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Study: A Lower Carb Diet Could Have ‘Tremendous Impact’ For Women Suffering From PCOS

Published on June 5, 2013,

A new study reported online in Clinical Endorinology suggests that a lower carbohydrate intake could ease symptoms for women with polycystic ovary syndrome (PCOS) – a condition that affects 6% to 10% of women. The researchers say that lowering carb intake could have a ‘tremendous impact, and there is certainly no downside’. This is from Medpage Today…

Polycystic Ovary by Sonography.

Polycystic Ovary by Sonography. (Photo credit: Wikipedia)

Lowering carbohydrate intake may reduce insulin levels and, subsequently, testosterone, which could mitigate symptoms for women with polycystic ovary syndrome (PCOS), researchers found.

In a small crossover study, women with the disease who cut back on carbs saw significant increases in insulin sensitivity (P<0.05) and dynamic beta-cell response (P<0.001), Barbara Gower, PhD, of the University of Alabama at Birmingham, and colleagues reported online in Clinical Endocrinology.

Those changes were associated with a 23% reduction in serum testosterone (P<0.05), they added.

“A moderate reduction in dietary carbohydrate reduced both insulin and testosterone,” Gower told MedPage Today.“There is no reason not to recommend reduction in dietary carbohydrate, particularly processed carbohydrate, for women with PCOS. It may have tremendous benefit, and there is certainly no downside.”

About 6% to 10% of women have PCOS, which is defined by hyperandrogenism, ovulatory dysfunction, and polycystic ovaries. Many of these women also have insulin resistance, hyperinsulinism, and metabolic dysfunction — which stimulates androgen production, which, in turn, produces many features of PCOS.

Researchers have hypothesized that reducing insulin through dietary means may ultimately diminish testosterone, thereby alleviating some symptoms of the condition.

Gower and colleagues enrolled 30 women in a crossover trial in which they were given one of two diets over each 8-week period, with a 4-week washout in between.

The “standard” diet derived 55% of energy from carbohydrates, 18% from protein, and 27% from fat. The low-carb diet derived just 41% energy from carbohydrates, 19% from protein, and 40% from fat.

They found that besides increases in insulin sensitivity and beta-cell response, the lower carbohydrate diet was associated with significant decreases in basal beta-cell response (P<0.001), fasting insulin (P<0.001), fasting glucose (P<0.01), HOMA-IR (P<0.001), and total testosterone (P<0.05), compared with the standard diet.

Despite the higher fat content of the lower-carbohydrate diet, patients’ lipid profile improved significantly on this diet, the researchers wrote. The standard diet, on the other hand, led to declines in HDL cholesterol and increases in the total-cholesterol-to-HDL-cholesterol ratio.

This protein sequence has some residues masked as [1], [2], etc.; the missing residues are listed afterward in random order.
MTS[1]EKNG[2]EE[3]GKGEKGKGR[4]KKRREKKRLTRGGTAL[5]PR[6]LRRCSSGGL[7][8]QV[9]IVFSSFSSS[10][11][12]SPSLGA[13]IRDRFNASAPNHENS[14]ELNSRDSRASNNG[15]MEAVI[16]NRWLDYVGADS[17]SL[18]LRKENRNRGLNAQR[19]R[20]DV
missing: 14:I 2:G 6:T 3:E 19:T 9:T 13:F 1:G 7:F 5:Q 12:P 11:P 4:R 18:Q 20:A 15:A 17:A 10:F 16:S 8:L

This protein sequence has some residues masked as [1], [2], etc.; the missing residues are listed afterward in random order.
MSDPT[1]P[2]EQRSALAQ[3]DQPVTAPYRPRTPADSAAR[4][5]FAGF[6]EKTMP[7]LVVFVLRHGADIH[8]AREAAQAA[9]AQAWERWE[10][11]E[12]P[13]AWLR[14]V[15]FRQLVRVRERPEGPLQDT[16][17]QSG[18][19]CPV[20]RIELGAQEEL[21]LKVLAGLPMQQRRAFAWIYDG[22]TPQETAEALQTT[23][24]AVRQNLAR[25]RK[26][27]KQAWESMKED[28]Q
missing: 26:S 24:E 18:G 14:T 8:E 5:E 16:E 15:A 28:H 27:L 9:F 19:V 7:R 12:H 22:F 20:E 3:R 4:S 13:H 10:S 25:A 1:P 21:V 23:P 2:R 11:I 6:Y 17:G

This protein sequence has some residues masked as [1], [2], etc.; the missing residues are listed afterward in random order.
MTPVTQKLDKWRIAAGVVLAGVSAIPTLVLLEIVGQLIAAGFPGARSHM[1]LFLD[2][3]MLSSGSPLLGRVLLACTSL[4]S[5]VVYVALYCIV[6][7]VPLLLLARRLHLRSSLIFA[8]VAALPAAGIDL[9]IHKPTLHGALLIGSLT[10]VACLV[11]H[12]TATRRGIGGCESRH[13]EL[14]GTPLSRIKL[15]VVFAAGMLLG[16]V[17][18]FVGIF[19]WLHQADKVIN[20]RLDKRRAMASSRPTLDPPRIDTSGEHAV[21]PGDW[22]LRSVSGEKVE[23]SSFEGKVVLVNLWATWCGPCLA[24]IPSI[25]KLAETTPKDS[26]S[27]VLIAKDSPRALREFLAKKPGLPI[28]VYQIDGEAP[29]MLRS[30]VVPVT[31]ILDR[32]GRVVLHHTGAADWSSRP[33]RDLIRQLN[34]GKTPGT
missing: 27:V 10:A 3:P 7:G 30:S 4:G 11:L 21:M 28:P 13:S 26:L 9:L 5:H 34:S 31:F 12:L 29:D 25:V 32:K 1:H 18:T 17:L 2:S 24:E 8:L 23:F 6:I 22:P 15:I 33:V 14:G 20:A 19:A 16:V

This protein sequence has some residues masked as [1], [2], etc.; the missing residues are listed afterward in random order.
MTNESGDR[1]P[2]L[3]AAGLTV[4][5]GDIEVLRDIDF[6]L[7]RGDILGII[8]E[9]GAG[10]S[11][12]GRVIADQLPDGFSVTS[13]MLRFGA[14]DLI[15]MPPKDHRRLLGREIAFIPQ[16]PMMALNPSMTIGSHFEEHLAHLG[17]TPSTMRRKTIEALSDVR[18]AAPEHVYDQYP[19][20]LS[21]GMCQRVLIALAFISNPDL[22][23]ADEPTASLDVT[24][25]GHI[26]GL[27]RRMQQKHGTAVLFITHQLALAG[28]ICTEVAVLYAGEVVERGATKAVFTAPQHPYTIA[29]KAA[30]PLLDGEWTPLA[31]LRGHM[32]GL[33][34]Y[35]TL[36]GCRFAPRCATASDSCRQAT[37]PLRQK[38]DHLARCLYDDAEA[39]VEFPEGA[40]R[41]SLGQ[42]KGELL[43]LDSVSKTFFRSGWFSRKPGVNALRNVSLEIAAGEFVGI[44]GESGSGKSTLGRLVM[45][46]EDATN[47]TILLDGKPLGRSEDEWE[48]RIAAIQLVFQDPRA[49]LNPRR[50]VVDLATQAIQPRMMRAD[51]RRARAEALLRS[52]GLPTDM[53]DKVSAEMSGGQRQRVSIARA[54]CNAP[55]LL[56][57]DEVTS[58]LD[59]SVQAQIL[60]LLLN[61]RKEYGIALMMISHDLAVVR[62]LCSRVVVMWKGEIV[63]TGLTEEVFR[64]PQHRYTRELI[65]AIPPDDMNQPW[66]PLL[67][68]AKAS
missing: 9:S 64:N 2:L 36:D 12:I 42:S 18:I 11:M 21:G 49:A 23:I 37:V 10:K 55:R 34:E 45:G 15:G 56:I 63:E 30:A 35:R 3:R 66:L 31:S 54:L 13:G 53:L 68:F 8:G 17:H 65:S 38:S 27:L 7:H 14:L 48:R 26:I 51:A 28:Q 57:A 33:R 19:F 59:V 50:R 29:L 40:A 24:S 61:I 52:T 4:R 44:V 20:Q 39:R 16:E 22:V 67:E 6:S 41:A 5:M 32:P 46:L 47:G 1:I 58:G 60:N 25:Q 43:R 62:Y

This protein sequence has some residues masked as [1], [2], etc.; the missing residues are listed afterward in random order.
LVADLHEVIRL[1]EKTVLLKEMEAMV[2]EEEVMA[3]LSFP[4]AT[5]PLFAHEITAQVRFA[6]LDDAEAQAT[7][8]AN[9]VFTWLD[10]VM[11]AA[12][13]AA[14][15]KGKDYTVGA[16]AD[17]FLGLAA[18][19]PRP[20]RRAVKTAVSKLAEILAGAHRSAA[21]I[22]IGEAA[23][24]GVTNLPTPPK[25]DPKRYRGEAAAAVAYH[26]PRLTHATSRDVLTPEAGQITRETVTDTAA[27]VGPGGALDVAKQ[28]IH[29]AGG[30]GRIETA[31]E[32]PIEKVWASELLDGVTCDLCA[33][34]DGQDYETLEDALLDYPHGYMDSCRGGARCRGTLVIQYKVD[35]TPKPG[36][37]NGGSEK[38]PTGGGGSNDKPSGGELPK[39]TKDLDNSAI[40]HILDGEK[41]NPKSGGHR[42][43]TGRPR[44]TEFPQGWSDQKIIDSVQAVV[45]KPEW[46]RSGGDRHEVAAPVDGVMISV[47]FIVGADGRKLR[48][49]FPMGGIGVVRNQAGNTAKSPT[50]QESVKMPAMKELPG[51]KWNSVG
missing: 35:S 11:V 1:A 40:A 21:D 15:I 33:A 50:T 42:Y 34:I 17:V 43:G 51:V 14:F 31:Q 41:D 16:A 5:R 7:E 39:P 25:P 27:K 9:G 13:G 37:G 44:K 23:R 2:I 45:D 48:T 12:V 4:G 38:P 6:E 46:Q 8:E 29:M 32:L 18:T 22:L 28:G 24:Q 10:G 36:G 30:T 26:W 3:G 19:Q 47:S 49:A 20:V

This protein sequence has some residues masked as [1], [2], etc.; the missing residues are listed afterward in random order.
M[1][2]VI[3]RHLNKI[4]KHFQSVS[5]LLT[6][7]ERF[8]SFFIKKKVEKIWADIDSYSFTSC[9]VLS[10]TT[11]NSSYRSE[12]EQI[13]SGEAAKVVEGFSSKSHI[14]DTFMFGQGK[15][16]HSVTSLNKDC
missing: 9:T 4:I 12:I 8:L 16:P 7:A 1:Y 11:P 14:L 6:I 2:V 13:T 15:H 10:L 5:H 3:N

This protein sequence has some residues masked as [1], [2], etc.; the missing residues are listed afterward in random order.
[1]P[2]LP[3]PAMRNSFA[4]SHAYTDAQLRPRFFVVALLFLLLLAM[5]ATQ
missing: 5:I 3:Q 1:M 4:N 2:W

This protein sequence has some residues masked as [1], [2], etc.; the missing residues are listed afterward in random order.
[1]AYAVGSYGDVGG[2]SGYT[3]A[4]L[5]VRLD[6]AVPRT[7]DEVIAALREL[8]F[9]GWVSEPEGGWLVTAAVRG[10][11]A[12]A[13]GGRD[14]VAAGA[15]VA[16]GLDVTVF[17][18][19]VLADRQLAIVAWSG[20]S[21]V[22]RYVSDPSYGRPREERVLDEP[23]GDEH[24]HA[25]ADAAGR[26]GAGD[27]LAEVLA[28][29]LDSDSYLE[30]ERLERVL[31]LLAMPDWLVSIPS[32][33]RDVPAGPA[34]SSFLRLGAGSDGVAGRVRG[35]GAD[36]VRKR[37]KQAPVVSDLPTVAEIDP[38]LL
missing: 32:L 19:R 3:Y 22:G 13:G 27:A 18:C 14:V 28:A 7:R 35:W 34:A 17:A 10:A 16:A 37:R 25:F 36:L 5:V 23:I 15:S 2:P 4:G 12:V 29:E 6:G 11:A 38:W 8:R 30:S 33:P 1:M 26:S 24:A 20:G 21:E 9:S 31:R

More at:  Low-Carb Diet’s Effect on Insulin May Ease Ovarian Syndrome

Success Story: 60lbs Down And A Whole Lot Of Health

Published on April 22, 2013,

Sylvie was raised a vegetarian and converted to a low carb paleo diet after reading books from Robb Wolf and Mark Sisson in an attempt to sort out a huge list of medical ailments which led to heart medication, antibiotics, steroids and thyroid medication. So did it help? Well, she’s off all the medication and has lost 60lbs as well. This is from Robb Wolf’s blog…

Sylvie before (www.robbwolf.com)

I didn’t find this lifestyle to lose weight. I’d sort of given up on the weight front, assuming that after hitting 30 and having 3 kids there’s only so much you can do.

I was raised vegetarian, and had probably consumed more gluten in the first 20 years of my life than most people do in a lifetime.

I was not an overweight kid, but I was definitely a health disaster. By age 15 my list of diagnoses and medications were impressive: polycystic ovary syndrome, chronic amenorrhea, hypothyroidism, tonsillitis once per year, chronic allergic rhinitis, in addition to my congenital tachycardia (PAT/SVT) and Epstein-Barr virus, which reared its ugly head multiple times. Inflammation doesn’t even begin to describe it.

All this led to various heart medications and later a heart catheter ablation, many rounds of antibiotics (we’re talking penicillin in the rear end since the orals were no longer cutting it) and later a tonsillectomy, lots of cortisone up the nose and later polyps surgically removed and 17 years of thyroid medication and birth control pills every single day. My medical file was a FAT one- pun intended. Here I am [top picture] weighing at least 210lbs, possibly more. (I am 5’10”).

sylvie after robbwolf.com

Sylvie after (www.robbwolf.com)

My experiment with paleo came out of desperation since my thyroid symptoms were out of control despite my labs looking perfect (including testing negative for Hashimoto’s several times). The first 30 days were not easy dealing with cravings and finding the time, energy and money to do more shopping, cooking and dishes while juggling the usual madness that is a full time job and 3 kids.

It was well worth it though because I feel better now than I did as a kid. I’ve lost at least 60 lbs [bottom picture] and I’m on no medication! My cycle is like clockwork and my blood sugar (and hence mood) are in check. Food really is medicine. Thank you for helping to turn my life around.

More at:  60lbs Down And A Whole Lot Of Health

See Sylvie’s blog here

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